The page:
All my life I have been called shy. It’s a fair assessment. My shyness as a kid was so strong that when teachers complimented me at parent-teacher conferences, I would just cry. I’m not sure why. Maybe it was because I would try so hard at everything I did but I felt like I wasn’t good enough since I couldn’t spell or do math very well. When I was recognized for doing good work, I would be overcome with emotions that they would just leak out of me. Sometimes to the point where I couldn’t stop. You know that cry where you try to stop and it sounds like you are convulsing and have the hiccups at that same time? Yes, very uncomfortable for all parties involved.
It has always been my default to doubt myself. It didn’t come from my parents; they were always supportive of me and were happy if I tried my hardest. Growing up and moving into the real world, that type of thinking doesn’t always fly. The IRS, for instance, does not seem to understand this concept when my math comes up short. I needed to learn a different way of dealing with that feeling of not being enough.
For most of my life, I have allowed fear to fuel my anxiety. I was worried about what other people thought of me. In the past, people had told me that their first impression of me was that I was standoffish and a bitch. I continued to be worried about what my first impressions are to others. Am I too quiet? Do I look closed off? Am I talking too fast? Am I taking about me more and not listening to them? Is there bagel in my teeth? So many things to worry about.
Once I started to recover from these anxious thoughts, I then had to address the social media side of life. Social media hasn’t always been a part of my life, but it has added another element to my fears of being judged and bullied. Now people can do it from far away or even anonymously. Depending on my mood and my interpretation of a comment, I can confuse something positive with an insult. Now with social media, I am back to worrying about how I come off to others: Is everything I am posting interesting? Am I using proper grammar?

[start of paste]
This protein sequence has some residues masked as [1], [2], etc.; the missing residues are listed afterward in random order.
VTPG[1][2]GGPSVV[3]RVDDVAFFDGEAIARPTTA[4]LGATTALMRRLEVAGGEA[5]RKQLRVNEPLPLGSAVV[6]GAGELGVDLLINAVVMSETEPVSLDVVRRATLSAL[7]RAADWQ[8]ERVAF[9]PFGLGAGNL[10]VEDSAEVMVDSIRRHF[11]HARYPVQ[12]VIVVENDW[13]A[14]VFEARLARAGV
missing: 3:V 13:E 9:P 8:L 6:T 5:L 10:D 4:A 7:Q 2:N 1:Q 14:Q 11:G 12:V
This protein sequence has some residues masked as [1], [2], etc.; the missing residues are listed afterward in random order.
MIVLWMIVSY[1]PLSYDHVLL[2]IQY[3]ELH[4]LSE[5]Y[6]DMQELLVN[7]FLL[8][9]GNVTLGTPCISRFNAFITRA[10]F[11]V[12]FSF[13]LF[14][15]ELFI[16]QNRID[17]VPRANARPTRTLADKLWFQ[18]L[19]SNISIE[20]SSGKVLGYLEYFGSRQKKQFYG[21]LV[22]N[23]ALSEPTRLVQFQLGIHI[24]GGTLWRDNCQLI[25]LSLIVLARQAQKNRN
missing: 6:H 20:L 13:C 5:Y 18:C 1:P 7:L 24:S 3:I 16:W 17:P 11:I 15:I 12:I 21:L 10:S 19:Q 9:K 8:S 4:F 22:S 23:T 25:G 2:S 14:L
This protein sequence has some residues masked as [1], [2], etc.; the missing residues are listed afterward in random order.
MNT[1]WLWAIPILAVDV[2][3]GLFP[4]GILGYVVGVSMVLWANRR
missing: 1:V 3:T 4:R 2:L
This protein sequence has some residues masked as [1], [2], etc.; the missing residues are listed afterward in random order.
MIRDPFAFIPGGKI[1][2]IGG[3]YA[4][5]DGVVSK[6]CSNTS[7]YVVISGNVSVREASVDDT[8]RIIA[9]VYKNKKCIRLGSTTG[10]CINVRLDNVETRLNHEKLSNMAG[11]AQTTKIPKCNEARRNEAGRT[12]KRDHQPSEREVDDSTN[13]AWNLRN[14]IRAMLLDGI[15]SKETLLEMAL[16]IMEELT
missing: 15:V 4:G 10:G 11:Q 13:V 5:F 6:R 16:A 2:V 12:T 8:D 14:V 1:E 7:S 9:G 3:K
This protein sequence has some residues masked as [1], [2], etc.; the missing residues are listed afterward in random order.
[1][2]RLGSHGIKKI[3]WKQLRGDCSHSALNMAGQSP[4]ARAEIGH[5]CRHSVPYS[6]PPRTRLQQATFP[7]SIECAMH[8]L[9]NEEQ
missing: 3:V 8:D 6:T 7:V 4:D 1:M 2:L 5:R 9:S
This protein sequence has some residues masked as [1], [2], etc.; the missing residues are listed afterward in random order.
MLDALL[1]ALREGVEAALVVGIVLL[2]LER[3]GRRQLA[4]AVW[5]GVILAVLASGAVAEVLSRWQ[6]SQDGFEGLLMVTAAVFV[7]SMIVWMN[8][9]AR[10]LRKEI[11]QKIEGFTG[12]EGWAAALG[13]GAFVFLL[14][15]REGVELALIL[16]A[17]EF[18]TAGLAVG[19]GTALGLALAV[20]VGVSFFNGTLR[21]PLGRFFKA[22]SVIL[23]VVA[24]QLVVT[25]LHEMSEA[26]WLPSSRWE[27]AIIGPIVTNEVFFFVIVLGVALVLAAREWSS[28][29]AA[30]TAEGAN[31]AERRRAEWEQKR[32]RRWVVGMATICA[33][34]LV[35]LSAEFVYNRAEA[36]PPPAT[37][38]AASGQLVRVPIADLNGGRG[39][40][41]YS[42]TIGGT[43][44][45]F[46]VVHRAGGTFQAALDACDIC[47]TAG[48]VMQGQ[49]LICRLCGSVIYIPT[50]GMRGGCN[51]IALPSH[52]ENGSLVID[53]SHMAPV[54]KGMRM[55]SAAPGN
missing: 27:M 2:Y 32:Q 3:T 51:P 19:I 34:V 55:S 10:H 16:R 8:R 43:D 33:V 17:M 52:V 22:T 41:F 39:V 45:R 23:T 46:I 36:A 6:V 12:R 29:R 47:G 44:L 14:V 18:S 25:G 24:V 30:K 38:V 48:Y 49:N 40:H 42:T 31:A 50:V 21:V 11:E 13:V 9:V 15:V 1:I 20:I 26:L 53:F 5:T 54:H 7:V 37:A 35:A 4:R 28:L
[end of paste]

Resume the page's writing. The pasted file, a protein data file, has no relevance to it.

For the past three years, I have had several amazing opportunities to meet other business owners and influencers on all platforms that use social media to engage with their audiences. What I have learned from most of these people is that they are still nervous about what other people think about them. They can be seemingly untouchable on a stage and inspire and teach hundreds of people, but once you get them down in a one on one setting, they are just as anxious and uncomfortable as the rest of us.
This week, I have decided that I am not going to let my fears and habits hold me back any longer. I am weird, awkward, smart, and funny. I no longer want to worry about what people think of me and what I am doing. I have a lot to share with the world, and it will probably be unpolished, but I am not going to let that hold me back. Here is my warning to you, and you may need to warn your friends too: I am going to just be me. I am going to own who I am and if people don’t like it, then they aren’t my people. If they judge me, then they are not thinking at my level. I invite you to join me. Let your weirdness out and share it with the world. We already have too many boring stiffs out there, we don’t need to pretend to be one of them. If you are interested in following me on my journey, follow me on Instagram @realmelissadasilva, on Facebook: The Queer Career Coach or at melissadasilva.com.